If I write something like this


Which type has the '18'? Is it int or byte? Or doesn't it have a type yet?

It can't be int, because something like this is correct:

byte b = 3;

And this is incorrect:

int i = 3;
byte bb = i; //error!

EDIT: I think I found the right part in the spec at Assignment Conversion :

The compile-time narrowing of constants means that code such as:

byte theAnswer = 42;

is allowed. Without the narrowing, the fact that the integer literal 42 has type int would mean that a cast to byte would be required:

byte theAnswer = (byte) 42; // cast is permitted but not required




is known as an integer literal. There are all sorts of literals, floating point, String, character, etc.

In the following,

byte b = 3;

the literal 3 is an integer literal. It's also a constant expression. And since Java can tell that 3 fits in a byte, it can safely apply a narrowing primitive conversion and store the result in a byte variable.

In this

int i = 3;
byte bb = i; //error!

the literal 3 is a constant expression, but the variable i is not. The compiler simply decides that i is not a constant expression and therefore doesn't go out of its way to figure out its value, a conversion to byte may lose information (how to convert 12345 to a byte?) and should therefore not be allowed. You can override this behavior by making i a constant variable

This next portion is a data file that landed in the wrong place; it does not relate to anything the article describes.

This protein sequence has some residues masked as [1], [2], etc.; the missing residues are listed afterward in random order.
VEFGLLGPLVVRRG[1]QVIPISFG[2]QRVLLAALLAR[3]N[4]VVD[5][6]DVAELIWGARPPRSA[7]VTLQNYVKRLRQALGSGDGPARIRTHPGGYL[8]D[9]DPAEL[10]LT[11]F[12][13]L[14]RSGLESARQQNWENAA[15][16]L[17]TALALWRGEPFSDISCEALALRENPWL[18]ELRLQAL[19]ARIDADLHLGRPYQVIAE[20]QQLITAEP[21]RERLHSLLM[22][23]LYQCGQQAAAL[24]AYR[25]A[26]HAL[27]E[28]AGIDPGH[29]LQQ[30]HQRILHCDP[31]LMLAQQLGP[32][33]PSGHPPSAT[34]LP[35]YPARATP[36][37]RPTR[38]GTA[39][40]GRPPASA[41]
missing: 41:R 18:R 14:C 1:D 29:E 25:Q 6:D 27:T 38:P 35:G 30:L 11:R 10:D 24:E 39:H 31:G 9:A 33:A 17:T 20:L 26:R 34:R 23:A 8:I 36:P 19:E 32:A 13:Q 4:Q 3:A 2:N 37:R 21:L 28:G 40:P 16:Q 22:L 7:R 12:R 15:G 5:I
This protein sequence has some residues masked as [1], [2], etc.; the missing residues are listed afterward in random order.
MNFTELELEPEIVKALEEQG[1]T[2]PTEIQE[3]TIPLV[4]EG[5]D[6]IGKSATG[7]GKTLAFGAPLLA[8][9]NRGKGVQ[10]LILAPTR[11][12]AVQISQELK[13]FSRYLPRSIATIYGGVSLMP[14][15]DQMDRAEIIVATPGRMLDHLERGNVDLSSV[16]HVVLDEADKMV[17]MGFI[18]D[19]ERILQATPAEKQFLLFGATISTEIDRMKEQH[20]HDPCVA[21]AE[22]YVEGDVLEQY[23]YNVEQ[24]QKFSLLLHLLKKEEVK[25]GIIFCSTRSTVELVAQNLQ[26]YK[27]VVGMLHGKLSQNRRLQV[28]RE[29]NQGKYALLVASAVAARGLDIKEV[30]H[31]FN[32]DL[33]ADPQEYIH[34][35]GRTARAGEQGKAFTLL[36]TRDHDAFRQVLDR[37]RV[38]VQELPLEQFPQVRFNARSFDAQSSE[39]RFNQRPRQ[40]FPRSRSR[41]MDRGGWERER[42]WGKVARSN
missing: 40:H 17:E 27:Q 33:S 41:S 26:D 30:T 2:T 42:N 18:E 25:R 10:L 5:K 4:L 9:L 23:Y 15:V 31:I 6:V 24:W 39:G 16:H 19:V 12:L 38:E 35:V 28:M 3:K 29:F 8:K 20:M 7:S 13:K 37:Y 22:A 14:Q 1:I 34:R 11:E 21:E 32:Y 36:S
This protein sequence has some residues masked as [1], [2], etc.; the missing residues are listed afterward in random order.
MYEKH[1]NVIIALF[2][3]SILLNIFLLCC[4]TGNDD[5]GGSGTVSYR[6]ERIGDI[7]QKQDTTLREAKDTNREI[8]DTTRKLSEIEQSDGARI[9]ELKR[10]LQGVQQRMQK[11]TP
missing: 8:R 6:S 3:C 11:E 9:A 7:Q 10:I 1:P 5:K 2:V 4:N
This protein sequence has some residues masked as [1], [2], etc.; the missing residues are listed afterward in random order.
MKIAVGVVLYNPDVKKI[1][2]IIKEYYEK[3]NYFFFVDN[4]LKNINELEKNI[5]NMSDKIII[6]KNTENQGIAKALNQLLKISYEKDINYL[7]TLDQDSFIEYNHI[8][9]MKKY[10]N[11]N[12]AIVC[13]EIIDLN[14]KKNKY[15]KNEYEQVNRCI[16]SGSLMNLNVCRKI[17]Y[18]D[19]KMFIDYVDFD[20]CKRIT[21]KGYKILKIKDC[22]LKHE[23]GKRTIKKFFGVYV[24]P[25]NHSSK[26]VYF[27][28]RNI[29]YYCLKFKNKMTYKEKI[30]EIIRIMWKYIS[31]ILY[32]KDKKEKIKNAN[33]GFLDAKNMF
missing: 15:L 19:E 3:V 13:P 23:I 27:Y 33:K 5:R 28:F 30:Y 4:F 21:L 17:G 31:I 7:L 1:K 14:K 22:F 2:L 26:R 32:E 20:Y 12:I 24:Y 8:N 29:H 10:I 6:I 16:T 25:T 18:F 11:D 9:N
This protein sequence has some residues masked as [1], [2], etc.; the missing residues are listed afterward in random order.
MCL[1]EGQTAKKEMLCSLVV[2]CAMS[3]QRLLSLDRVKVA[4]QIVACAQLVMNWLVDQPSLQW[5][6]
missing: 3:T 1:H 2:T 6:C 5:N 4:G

final int i = 3;
byte bb = i; // no error!

or by specifying an explicit cast

int i = 3;
byte bb = (byte) i; // no error!

The JLS-4.2.1 - Integral Types and Values

The values of the integral types are integers in the following ranges:

  • For byte, from -128 to 127, inclusive
  • For short, from -32768 to 32767, inclusive
  • For int, from -2147483648 to 2147483647, inclusive
  • For long, from -9223372036854775808 to 9223372036854775807, inclusive
  • For char, from '\u0000' to '\uffff' inclusive, that is, from 0 to 65535

And JLS-3.10.1 - Integer Literals

An integer literal is of type long if it is suffixed with an ASCII letter L or l (ell); otherwise it is of type int (§4.2.1).

Finally, JLS-3.10.2 - Floating-Point Literals includes

A floating-point literal is of type float if it is suffixed with an ASCII letter F or f; otherwise its type is double and it can optionally be suffixed with an ASCII letter D or d (§4.2.3).

As for byte b = 3; it is a Narrowing Conversion from int to byte.

  • So the compiler is smart enough when you type any number in java (integral value) to set it to the correct byte, short, int, or long data type (performing either narrowing or widening from an INT) huh? interesting – ennth Dec 19 '20 at 13:36

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